Sales of new cars and trucks are surging in Australia, despite ongoing supply issues.
Australian customers took delivery of 124,926 new vehicles in June, a 25 per cent improvement on the same month last year, the Federal Chamber of Automotive Industries said.
It was the best June result since 2018 and took demand for the first half of 2023 to 581,759, an 8.2 per cent improvement.
The increase appeared to defy recent cost-of-living pressures and surging interest rates, although a number of the cars delivered could have been ordered months ago.
Chamber chief executive Tony Weber said the continuing sales growth was encouraging, especially considering ongoing issues with securing stock.
“The end of the financial year has traditionally been a strong month for vehicle sales,” Mr Weber said.
“Indications from our members are that demand for new vehicles remains solid, but the supply is not yet at a point to meet this demand.
“To put it simply, if we could have landed more vehicles, this would have been a record June result.”
Sales of zero and low-emission vehicles continued to grow in June with battery electric, hybrid or plug-in hybrid models accounting for 16.6 per cent of the market.
Demand for battery electric vehicles finished at 8.8 per cent while Tesla delivered 5560 of its Model Y car, making it the second best seller behind the Toyota Hi-Lux with 6142.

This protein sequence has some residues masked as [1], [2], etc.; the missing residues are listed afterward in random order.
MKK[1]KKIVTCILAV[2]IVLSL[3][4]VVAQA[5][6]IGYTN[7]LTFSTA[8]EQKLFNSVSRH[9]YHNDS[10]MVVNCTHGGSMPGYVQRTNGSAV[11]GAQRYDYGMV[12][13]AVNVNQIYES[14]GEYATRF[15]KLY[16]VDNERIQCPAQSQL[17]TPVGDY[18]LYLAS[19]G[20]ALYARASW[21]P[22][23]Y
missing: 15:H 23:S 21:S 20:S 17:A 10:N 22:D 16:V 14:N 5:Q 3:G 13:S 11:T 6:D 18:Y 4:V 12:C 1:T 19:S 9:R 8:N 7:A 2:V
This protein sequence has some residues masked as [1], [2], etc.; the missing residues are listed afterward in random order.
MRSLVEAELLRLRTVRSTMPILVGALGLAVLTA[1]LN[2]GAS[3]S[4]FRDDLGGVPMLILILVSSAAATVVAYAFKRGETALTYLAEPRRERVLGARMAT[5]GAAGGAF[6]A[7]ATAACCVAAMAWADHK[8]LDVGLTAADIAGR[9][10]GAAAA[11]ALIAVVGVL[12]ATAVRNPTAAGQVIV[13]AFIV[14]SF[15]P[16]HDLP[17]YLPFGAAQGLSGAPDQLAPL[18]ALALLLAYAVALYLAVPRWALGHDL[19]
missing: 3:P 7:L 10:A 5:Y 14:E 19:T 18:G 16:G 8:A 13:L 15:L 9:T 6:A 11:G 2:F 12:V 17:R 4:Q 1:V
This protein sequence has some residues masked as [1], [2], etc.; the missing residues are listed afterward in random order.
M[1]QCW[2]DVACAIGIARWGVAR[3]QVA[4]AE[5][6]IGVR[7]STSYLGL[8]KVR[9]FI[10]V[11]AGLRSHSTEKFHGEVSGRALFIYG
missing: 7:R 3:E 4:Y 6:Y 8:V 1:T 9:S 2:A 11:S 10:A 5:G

In third place was the Ford Ranger on 5334 ahead of the MG ZS on 3756 and the Toyota RAV 4 on 2858.
“The early adopters of the new powertrain technology continue to push up the sales of electric vehicles across the country,” Mr Weber said.
“The steady introduction of new battery electric models across all model segments at more competitive price points is critically important as we deal with the challenges of supplying electric vehicles that meet business and personal consumer needs at prices the mainstream buyers can afford.”
Toyota was the market-leading company in June with 20,948 vehicles ahead of Mazda with 9706, Hyundai’s 8215, Ford on 7753 and Kia with 7551.
(Australian Associated Press)